Rather than adding the raw database directories to /etc/lbu/include, you can do a "database dump". e.g. postgresql:

  • Create /etc/lbu/pre-package.d/sqldump with the following contents:
    pg_dumpall -U postgres | gzip -c >/root/pgdatabases.gz
  • Mark the file executable: chmod +x /etc/lbu/pre-package.d/sqldump
  • Create /etc/lbu/post-package.d/sqldumpdelete with the following contents:
    rm -f /root/pgdatabases.gz
  • Mark the file executable: chmod +x /etc/lbu/post-package.d/sqldumpdelete
  • Finally, add the database dump file to the list of files to back up: lbu include root/pgdatabases.gz

Now when you do a lbu commit, the sql databases are dumped and gzipped to /root/pgdatabases.gz. The temporary file is deleted at the end of the lbu commit.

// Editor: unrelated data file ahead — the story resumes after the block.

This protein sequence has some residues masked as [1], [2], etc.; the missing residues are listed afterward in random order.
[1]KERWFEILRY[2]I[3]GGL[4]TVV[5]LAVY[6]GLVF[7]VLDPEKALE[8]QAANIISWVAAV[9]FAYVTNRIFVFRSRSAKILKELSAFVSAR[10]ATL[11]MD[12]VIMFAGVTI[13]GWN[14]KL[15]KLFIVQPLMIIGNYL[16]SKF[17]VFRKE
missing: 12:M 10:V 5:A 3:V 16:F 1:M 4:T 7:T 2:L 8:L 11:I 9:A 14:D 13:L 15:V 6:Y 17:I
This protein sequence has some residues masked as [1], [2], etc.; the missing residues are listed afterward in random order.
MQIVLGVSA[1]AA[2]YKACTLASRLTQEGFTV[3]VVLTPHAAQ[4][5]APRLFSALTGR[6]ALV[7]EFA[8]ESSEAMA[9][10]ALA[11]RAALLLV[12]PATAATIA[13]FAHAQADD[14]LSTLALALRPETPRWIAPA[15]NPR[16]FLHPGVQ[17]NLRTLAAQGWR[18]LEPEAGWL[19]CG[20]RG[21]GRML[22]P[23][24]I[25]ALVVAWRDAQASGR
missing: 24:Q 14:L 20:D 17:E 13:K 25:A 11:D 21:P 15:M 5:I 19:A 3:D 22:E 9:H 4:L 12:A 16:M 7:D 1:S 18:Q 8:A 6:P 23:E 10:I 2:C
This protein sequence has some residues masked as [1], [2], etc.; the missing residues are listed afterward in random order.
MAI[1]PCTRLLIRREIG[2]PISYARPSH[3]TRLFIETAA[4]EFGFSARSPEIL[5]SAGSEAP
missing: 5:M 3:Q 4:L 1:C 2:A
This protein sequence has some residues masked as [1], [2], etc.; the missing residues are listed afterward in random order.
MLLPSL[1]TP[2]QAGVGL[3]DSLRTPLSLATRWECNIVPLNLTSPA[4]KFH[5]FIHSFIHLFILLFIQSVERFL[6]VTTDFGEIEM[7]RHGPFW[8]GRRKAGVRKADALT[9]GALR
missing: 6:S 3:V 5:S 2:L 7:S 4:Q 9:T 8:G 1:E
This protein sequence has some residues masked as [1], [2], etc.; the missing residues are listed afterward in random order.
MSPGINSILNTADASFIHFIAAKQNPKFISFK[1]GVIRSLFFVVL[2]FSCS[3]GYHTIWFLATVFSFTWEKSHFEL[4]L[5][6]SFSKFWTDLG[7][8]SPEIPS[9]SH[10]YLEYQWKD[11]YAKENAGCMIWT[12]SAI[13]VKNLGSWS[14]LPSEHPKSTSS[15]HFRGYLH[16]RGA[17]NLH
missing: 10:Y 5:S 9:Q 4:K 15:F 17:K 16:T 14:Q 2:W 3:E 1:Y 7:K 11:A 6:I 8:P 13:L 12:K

On a catastrophic restore, the databases are not automatically restored (that's not lbu's job), but you will find a complete database dump in the /root directory, where it can be restored manually.

P.s. These scripts are also launched when starting the commands: diff, list-backup, package, revert, status.

Multiple backup versions

Lbu can now keep multiple backups so you can revert back to older configurations. Set BACKUP_LIMIT in /etc/lbu/lbu.conf to the number of backups you want to keep.

If you've set BACKUP_LIMIT, then the previously active .apkovl will be renamed before creating the new file.

You can list the currently available backups with:

lbu list-backup [<media>]

and you can revert to an older one with:

lbu revert <filename> [<media>]

NOTE: Nothing is changed on your running system when "reverting", it only affects which apkovl is considered active at the next boot.

See also